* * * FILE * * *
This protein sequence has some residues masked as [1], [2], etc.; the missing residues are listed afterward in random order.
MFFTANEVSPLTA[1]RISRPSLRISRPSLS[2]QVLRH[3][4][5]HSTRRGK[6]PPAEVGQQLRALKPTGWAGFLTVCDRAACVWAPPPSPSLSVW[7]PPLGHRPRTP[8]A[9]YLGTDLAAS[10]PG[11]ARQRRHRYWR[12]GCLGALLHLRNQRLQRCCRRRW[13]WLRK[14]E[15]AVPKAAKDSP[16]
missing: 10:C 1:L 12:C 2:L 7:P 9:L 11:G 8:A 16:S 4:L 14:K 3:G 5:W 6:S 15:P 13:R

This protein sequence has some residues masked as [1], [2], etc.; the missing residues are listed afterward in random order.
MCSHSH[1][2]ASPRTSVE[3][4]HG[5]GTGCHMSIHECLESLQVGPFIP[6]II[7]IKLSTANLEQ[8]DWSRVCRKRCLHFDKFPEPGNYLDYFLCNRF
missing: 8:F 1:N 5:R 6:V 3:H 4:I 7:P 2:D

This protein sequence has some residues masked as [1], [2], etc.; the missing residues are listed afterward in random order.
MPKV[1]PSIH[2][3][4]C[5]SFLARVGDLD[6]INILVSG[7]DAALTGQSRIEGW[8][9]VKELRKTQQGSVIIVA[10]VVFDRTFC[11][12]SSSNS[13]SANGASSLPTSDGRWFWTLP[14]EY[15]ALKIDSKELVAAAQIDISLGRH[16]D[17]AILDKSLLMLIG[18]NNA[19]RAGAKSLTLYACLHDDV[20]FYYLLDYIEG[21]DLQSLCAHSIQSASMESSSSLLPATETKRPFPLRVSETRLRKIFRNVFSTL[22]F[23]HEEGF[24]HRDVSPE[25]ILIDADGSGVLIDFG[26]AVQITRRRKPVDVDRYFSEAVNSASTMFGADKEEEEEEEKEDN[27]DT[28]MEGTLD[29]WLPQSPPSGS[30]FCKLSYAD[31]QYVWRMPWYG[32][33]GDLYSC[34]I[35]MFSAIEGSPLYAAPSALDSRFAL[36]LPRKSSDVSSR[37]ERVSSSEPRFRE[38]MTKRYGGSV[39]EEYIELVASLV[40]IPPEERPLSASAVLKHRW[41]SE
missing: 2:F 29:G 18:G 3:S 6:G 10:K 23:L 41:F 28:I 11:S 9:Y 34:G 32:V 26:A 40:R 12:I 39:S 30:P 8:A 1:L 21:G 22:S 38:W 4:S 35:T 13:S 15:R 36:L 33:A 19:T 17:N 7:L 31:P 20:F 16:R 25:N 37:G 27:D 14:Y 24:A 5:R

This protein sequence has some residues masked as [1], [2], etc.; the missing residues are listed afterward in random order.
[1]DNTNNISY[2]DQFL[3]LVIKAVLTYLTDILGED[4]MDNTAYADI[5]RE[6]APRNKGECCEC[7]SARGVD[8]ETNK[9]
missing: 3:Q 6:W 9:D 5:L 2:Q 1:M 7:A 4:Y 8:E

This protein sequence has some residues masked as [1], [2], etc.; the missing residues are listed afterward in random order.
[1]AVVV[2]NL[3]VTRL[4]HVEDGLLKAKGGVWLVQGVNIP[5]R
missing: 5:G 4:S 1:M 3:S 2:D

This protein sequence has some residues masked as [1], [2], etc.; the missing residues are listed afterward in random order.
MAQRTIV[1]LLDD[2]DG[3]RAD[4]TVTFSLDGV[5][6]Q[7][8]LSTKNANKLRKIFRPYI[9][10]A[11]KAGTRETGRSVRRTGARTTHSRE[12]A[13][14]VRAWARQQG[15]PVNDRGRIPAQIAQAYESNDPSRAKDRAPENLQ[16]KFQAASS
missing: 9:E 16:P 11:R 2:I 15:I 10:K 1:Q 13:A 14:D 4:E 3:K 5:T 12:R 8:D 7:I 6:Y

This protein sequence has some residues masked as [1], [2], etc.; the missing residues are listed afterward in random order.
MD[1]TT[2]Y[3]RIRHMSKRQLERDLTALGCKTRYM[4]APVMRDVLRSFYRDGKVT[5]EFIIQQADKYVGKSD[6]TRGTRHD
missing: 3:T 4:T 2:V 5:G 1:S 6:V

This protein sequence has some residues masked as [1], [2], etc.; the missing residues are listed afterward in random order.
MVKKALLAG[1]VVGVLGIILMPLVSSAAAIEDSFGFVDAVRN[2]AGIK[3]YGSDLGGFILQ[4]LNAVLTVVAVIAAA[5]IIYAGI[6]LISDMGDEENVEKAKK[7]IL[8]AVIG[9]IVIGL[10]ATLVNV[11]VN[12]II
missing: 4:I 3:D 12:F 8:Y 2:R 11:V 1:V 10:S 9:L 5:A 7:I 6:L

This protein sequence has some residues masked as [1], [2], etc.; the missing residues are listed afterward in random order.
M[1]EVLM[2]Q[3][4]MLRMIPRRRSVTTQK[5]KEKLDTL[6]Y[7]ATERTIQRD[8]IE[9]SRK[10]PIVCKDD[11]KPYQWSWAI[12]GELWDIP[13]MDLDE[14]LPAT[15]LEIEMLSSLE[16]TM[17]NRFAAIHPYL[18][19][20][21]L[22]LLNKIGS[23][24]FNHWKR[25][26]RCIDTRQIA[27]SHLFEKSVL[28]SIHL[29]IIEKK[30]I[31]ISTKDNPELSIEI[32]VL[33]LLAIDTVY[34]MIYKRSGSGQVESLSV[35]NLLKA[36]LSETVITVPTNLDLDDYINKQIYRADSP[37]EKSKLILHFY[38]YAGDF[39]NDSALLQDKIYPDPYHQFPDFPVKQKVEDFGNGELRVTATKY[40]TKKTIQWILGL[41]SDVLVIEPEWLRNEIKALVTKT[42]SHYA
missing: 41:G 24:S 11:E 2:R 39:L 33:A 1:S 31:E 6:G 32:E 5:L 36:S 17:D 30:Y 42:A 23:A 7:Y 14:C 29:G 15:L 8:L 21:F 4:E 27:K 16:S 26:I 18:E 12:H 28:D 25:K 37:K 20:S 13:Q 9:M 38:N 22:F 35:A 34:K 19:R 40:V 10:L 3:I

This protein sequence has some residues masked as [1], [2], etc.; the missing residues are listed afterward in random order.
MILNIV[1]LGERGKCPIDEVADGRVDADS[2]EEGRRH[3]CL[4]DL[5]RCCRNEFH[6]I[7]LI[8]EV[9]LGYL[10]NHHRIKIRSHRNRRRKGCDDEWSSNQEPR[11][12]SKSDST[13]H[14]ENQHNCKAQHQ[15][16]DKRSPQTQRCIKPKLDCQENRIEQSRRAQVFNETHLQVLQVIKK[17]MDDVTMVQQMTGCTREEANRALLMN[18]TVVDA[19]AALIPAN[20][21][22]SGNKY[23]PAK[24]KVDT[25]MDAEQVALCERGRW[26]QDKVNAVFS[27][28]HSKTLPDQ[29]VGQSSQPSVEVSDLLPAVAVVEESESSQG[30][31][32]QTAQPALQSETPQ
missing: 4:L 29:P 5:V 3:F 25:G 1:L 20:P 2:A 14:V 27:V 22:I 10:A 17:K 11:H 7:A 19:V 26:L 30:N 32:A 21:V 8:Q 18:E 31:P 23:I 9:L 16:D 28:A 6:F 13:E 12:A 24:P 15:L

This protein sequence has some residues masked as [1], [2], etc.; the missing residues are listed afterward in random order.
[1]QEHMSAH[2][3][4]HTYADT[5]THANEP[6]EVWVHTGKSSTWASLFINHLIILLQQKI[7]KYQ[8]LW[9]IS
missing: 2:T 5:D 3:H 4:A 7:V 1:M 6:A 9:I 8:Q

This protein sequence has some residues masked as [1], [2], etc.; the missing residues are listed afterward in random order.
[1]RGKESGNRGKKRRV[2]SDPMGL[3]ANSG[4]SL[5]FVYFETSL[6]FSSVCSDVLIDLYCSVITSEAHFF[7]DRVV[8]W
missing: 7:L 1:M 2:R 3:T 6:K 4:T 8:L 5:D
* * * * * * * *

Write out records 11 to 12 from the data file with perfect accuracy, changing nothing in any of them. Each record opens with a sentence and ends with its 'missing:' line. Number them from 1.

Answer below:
This protein sequence has some residues masked as [1], [2], etc.; the missing residues are listed afterward in random order.
[1]QEHMSAH[2][3][4]HTYADT[5]THANEP[6]EVWVHTGKSSTWASLFINHLIILLQQKI[7]KYQ[8]LW[9]IS
missing: 2:T 5:D 3:H 4:A 7:V 1:M 6:A 9:I 8:Q

This protein sequence has some residues masked as [1], [2], etc.; the missing residues are listed afterward in random order.
[1]RGKESGNRGKKRRV[2]SDPMGL[3]ANSG[4]SL[5]FVYFETSL[6]FSSVCSDVLIDLYCSVITSEAHFF[7]DRVV[8]W
missing: 7:L 1:M 2:R 3:T 6:K 4:T 8:L 5:D